The appeal of silence

imageWe used to take two publications when I was growing up: the Saturday Evening Post, and Life Magazine. Both went under in the 70’s. The reason was waste product, an advertising concept. The magazines had broad appeal – there was as likely something in any issue for me, my parents and older brothers. That created a problem. The makers of Geritol, for instance, did not want to pay to advertise to readership that did not use their product.

It’s called segmentation. Advertisers insisted that magazines target audiences so that when they bought space, there was no waste. Hence, magazines like Gum Chewers Quarterly and Knot Tying Weekly Along with Cosmo and it’s endless ‘how to surprise him in bed’ lists and GQ for the self-imagined sophisticated male.

Back in the 1980’s, AM radio was a wasteland, local stations barely surviving and even some talk that the bandwidth might have better uses. FM offered a more resonant signal and cornered the music market. The audiences were leaving AM in droves. Reagan saved AM by getting rid of the Fairness Doctrine and opening the door for right-wing agitprop radio. So AM survived as a business model. Now there is “left” agitprop – I used to listen to Thom Hartmann, and aside from his motor-mouthing and left-gatekeeping strategy, found the commercials to be too much. I would turn him off when they came on, and eventually came to a point where I simply left him off.

This came to mind this morning as we are driving the west coast of Florida. I used the seek button on the radio looking for an interesting station and had the old AM experience: five or six stations in a row blasting advertising. FM has succumbed. So we drive in silence, which is very nice. We occasionally converse, nice for me and a bit trying for her, as you can imagine. Mostly, the passenger gets to read, write screeds and take in the scenery.

Music entertains us, but from a marketing standpoint us only used to segment us. At one time, just like Life magazine, it had broad appeal, a few genres like rock, country, and whatever they like in the minority communities, hard to know for a white guy in Montana. This made it difficult for advertisers to reach their targets without waste product. So for the last half century we’v been segmented into various slices of country, rock, metal, hip hop, rap, salsa, easy listening, and blah blah. Classical music has no appeal to advertisers, and so is left to public radio.

So if your particular taste is 80’s heavy metal, you’ll find an FM station that has your brand, and advertisers lined up to hit you with exactly what their research says you will purchase.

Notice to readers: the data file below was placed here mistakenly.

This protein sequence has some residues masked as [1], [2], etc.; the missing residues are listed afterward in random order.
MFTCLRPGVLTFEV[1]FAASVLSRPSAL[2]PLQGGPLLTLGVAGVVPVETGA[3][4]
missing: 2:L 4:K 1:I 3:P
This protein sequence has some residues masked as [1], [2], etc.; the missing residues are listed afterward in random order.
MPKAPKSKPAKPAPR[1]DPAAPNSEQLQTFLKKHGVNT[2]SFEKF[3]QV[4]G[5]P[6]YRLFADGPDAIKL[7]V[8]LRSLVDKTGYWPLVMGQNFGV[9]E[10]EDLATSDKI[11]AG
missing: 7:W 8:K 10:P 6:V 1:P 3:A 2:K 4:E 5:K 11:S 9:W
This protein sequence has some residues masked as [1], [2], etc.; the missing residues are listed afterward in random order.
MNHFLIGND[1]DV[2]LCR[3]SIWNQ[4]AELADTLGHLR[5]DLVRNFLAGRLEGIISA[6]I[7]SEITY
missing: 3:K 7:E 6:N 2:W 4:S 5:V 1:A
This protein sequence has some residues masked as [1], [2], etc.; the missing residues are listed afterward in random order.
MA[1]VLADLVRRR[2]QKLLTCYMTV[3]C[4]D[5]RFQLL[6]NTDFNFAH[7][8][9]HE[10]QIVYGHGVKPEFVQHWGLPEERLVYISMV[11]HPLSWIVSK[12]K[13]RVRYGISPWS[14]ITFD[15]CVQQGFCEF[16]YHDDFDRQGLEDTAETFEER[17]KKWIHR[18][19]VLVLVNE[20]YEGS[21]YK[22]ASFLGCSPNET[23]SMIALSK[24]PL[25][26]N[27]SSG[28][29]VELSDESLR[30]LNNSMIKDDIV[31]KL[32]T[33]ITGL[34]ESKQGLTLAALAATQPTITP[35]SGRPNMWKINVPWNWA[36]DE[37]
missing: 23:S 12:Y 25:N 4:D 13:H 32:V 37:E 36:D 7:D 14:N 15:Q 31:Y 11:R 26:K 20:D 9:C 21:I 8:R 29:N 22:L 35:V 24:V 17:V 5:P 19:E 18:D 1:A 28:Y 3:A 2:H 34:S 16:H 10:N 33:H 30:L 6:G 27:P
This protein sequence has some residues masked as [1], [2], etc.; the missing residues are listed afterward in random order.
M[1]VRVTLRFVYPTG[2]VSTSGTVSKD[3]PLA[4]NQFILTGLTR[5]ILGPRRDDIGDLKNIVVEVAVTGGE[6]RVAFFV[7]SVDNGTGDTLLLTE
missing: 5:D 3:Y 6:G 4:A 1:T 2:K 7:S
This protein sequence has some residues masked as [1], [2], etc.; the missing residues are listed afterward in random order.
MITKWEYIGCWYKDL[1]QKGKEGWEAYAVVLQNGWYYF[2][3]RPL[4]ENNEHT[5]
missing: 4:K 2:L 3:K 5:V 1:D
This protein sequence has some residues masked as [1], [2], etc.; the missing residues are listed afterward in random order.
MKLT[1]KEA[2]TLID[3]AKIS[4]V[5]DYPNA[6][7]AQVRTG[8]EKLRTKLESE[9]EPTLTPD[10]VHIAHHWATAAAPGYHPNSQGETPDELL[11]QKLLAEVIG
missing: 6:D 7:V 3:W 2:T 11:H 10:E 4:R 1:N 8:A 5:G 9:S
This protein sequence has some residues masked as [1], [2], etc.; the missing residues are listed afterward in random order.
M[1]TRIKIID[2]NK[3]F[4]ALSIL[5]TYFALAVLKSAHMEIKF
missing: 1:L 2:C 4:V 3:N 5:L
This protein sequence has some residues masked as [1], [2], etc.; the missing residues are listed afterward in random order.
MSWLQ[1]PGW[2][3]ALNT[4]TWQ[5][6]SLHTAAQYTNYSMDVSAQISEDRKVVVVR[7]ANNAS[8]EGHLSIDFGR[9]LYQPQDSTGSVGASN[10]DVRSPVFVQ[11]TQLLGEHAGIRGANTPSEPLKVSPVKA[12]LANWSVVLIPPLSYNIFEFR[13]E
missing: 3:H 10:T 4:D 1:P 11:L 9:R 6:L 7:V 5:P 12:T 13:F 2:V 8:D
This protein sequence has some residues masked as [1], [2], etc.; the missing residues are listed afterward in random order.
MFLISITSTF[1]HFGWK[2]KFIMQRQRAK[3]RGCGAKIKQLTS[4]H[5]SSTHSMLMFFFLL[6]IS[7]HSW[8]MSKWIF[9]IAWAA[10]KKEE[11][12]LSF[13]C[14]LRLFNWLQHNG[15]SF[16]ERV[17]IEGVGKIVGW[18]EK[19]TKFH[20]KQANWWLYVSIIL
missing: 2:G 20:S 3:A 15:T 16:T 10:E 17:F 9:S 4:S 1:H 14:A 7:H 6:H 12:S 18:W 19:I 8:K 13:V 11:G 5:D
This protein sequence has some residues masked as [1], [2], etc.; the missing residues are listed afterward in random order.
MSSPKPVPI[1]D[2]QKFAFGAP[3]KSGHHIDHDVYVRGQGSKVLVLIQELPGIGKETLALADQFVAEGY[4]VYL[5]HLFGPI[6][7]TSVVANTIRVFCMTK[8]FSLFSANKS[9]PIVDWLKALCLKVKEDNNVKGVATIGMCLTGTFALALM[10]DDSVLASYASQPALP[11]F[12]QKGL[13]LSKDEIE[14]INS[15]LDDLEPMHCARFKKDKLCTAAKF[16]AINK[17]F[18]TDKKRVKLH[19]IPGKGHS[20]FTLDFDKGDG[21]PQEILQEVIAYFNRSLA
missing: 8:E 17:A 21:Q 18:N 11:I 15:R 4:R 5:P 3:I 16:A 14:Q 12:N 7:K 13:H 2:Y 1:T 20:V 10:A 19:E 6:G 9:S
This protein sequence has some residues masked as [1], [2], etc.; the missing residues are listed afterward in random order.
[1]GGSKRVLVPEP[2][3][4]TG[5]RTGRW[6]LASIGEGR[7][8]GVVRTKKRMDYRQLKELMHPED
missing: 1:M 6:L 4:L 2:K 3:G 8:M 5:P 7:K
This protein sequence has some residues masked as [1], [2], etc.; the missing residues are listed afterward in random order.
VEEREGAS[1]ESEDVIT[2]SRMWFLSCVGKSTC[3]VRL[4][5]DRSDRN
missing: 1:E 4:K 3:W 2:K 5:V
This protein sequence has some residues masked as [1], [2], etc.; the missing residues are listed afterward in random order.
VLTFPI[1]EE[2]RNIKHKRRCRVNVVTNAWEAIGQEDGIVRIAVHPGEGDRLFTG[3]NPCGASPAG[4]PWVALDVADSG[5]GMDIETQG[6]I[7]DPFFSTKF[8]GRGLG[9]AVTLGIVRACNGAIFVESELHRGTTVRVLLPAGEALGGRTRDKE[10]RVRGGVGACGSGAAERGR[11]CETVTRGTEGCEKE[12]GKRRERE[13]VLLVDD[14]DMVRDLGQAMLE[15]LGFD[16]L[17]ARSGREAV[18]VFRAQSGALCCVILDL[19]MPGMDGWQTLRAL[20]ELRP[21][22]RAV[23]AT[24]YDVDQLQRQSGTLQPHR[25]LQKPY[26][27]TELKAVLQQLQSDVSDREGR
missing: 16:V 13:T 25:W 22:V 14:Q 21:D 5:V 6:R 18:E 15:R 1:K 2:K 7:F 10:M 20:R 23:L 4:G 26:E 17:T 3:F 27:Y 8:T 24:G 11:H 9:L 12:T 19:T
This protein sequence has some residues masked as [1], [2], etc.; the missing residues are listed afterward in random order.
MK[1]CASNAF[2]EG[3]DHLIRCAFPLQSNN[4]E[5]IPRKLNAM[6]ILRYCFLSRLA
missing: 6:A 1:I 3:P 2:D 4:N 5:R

The current ad-vs-content mix for talk radio appears to be 22/38 – 22 minutes of ads every hour. I don’t know what it is for FM music channels, but imagine that is the ideal – the maximum amount of advertising a listener can bear without turning off the radio. (It helps to have monopoly ownership of hundreds of stations so that commercial breaks are uniform across the dial. Nowhere to go.)

There’s a meme out there that market “choices” yield consumer satisfaction. That’s nonsense. Advertising pesters us, annoys us, but most importantly, makes us unhappy. Why on earth would we want new products if we were satisfied with what he had? That’s not choice. It is manipulation to the point of exhaustion. The radio dial is now fully employed to advertiser needs, not consumer.

Thank you advertising for one thing, however. Now, when we drive, we also appreciate quiet time.

3 thoughts on “The appeal of silence

  1. From citizen to consumer in a few short decades. As merger and acquisition (“M & A”) proliferates unabated, choices will go down as price goes up. Relax, there is “no inflation.” No constitutional rights, no public debate, and no chance of turning any of it around anytime soon. It’s a lock.


  2. As I recall Geritol sponsored Ted Mack. Do you remember or are you of much younger years? By the way what’s with a sheep in a right hand drive auto if you are in Florida???? More like Scotland.
    “Oh! ye’ll take the high road and
    I’ll take the low road,
    And I’ll be in Scotland afore ye;
    But me and my true love
    Will never meet again
    On the bonnie, bonnie banks of Loch Lomond.”


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